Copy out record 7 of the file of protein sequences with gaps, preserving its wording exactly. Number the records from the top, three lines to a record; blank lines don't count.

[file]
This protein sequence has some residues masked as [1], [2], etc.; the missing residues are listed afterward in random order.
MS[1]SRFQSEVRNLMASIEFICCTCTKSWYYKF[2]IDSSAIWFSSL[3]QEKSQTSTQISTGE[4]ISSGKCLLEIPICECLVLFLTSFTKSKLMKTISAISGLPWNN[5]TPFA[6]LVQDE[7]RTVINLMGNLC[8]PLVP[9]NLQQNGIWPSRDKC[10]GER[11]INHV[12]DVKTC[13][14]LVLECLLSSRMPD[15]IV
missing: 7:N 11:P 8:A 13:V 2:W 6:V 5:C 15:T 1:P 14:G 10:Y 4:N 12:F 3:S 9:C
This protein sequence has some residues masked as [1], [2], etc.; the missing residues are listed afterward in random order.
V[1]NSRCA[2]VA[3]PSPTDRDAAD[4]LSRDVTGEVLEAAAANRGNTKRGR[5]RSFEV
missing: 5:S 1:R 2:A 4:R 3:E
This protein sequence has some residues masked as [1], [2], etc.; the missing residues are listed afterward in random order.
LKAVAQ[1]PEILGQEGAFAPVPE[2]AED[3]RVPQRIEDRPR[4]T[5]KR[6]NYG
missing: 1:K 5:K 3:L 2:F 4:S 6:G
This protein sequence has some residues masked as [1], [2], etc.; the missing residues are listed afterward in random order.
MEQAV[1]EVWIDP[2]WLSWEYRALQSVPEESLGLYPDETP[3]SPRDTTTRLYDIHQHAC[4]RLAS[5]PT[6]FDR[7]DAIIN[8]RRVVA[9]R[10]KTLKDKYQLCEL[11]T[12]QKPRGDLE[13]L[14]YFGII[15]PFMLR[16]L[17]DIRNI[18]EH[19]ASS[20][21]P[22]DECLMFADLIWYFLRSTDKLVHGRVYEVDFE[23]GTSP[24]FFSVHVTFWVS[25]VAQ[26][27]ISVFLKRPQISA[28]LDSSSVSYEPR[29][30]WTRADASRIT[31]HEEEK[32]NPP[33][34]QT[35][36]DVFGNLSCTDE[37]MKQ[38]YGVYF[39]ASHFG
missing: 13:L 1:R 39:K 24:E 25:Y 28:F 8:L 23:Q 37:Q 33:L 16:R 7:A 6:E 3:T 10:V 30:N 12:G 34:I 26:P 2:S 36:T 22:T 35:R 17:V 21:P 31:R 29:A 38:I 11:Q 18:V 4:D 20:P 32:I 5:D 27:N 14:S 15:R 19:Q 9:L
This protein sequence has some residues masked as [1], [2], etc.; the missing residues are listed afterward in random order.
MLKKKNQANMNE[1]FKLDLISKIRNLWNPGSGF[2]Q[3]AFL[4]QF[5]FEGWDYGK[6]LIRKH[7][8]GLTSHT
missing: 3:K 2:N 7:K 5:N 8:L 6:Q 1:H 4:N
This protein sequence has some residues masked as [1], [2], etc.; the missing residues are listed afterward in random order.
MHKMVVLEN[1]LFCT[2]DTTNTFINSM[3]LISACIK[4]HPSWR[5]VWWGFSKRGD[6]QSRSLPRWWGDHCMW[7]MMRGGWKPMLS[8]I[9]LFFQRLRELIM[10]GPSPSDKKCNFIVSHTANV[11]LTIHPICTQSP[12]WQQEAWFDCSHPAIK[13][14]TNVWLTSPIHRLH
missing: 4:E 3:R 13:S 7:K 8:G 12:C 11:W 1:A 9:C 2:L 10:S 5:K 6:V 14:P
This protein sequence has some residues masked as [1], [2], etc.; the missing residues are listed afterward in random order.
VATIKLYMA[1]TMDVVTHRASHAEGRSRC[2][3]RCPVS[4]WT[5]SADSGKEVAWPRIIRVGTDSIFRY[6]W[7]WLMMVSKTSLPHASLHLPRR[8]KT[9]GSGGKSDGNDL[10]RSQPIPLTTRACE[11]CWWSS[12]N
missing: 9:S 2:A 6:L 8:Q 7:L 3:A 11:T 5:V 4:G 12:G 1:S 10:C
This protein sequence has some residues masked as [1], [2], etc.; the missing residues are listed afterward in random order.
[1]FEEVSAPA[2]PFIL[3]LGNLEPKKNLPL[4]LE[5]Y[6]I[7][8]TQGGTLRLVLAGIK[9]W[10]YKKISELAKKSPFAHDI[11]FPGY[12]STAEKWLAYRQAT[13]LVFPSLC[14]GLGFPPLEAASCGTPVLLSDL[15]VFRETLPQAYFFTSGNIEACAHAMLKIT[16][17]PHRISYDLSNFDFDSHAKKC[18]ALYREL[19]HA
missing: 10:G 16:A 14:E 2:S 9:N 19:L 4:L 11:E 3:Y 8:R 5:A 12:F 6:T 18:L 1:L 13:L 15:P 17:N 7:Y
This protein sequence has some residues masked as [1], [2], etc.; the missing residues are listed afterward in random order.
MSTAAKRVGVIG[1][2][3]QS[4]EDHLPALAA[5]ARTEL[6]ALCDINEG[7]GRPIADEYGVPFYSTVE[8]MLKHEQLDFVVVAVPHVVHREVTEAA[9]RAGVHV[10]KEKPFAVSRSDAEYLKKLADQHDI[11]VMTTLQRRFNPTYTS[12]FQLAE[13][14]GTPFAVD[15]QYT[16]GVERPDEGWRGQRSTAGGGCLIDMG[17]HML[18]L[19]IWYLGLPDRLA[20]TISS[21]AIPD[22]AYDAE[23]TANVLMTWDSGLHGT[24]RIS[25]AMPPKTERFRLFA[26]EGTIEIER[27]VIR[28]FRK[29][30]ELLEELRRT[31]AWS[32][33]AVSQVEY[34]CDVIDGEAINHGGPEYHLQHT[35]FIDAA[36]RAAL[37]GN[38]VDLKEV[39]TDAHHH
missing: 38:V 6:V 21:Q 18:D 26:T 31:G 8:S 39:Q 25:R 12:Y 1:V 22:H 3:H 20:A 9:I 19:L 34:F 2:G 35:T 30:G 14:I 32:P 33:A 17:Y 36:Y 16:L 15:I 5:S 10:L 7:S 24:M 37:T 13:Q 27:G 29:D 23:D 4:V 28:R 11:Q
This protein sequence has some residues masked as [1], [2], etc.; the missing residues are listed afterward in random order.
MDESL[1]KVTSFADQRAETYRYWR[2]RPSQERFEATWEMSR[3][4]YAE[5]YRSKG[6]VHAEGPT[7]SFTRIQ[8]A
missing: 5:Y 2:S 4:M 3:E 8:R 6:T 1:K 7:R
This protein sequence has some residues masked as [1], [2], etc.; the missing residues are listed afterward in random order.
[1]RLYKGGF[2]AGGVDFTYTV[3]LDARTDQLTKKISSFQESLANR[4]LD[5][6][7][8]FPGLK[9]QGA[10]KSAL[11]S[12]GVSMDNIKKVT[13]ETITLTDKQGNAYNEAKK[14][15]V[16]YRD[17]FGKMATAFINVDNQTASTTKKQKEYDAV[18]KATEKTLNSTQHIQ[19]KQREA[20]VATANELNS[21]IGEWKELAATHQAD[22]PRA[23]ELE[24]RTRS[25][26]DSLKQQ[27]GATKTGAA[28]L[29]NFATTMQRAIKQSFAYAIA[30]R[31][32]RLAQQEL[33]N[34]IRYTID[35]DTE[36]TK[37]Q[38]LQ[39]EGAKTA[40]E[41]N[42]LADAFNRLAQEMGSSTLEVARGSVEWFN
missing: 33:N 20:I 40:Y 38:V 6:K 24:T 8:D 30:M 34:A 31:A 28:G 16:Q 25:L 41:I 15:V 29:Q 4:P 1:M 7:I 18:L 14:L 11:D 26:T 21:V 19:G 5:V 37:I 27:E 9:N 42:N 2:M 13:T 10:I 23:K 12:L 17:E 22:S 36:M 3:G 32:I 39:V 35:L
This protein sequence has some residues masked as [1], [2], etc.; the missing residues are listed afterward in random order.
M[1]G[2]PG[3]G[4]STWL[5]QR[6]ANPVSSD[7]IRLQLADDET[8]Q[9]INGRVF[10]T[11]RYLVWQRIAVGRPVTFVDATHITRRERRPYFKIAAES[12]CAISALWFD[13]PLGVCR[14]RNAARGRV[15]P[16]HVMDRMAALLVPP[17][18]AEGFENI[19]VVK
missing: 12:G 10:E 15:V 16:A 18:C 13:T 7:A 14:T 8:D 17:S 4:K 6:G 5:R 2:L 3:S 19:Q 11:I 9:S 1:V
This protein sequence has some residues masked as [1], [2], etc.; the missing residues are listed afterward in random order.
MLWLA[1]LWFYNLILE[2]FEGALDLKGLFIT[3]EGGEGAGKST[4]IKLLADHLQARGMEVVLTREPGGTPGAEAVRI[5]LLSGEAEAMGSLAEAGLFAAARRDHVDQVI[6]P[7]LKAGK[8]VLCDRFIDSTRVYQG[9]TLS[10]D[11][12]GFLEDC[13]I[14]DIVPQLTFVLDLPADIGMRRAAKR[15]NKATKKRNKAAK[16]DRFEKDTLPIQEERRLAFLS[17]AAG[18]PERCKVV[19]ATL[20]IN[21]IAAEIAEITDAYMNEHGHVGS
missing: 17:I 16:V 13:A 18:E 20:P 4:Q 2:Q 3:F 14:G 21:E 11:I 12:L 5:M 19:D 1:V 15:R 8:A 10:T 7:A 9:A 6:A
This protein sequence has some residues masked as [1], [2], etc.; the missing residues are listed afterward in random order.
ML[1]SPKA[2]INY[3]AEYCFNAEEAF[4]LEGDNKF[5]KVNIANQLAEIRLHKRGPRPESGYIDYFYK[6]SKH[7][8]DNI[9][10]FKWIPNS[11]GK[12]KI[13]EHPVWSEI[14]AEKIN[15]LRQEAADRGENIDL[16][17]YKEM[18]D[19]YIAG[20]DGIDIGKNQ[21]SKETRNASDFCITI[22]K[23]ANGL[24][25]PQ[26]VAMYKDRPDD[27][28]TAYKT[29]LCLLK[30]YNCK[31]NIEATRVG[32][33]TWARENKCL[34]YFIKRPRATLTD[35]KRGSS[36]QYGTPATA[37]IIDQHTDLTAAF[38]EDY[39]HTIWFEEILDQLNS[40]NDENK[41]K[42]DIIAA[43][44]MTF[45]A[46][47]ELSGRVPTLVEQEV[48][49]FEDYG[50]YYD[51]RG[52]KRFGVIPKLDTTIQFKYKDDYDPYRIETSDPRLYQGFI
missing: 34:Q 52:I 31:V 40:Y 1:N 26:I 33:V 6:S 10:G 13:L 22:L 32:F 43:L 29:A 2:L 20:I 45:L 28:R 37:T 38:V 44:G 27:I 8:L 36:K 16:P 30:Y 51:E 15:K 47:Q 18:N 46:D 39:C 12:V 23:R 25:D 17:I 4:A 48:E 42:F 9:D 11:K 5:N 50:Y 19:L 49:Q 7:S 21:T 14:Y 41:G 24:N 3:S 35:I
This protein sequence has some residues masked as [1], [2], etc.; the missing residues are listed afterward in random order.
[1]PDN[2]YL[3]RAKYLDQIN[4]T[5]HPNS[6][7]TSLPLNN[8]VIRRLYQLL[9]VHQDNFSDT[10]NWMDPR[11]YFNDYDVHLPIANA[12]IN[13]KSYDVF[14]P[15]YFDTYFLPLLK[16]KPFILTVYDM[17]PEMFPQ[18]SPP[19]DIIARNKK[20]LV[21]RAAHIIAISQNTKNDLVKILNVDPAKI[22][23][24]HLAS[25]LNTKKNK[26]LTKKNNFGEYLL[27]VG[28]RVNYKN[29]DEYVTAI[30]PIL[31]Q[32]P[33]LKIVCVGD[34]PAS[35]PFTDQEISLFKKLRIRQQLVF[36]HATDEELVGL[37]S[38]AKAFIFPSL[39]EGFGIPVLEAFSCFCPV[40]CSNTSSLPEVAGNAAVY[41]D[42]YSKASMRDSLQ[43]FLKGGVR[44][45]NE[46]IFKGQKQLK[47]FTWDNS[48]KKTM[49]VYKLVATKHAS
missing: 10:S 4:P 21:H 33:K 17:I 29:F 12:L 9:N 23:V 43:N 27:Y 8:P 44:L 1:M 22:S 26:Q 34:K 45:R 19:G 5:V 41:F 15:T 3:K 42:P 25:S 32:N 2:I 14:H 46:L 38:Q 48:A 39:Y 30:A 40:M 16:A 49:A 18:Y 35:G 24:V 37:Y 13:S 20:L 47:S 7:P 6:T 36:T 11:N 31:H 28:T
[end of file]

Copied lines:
This protein sequence has some residues masked as [1], [2], etc.; the missing residues are listed afterward in random order.
VATIKLYMA[1]TMDVVTHRASHAEGRSRC[2][3]RCPVS[4]WT[5]SADSGKEVAWPRIIRVGTDSIFRY[6]W[7]WLMMVSKTSLPHASLHLPRR[8]KT[9]GSGGKSDGNDL[10]RSQPIPLTTRACE[11]CWWSS[12]N
missing: 9:S 2:A 6:L 8:Q 7:L 3:A 11:T 5:V 4:G 12:G 1:S 10:C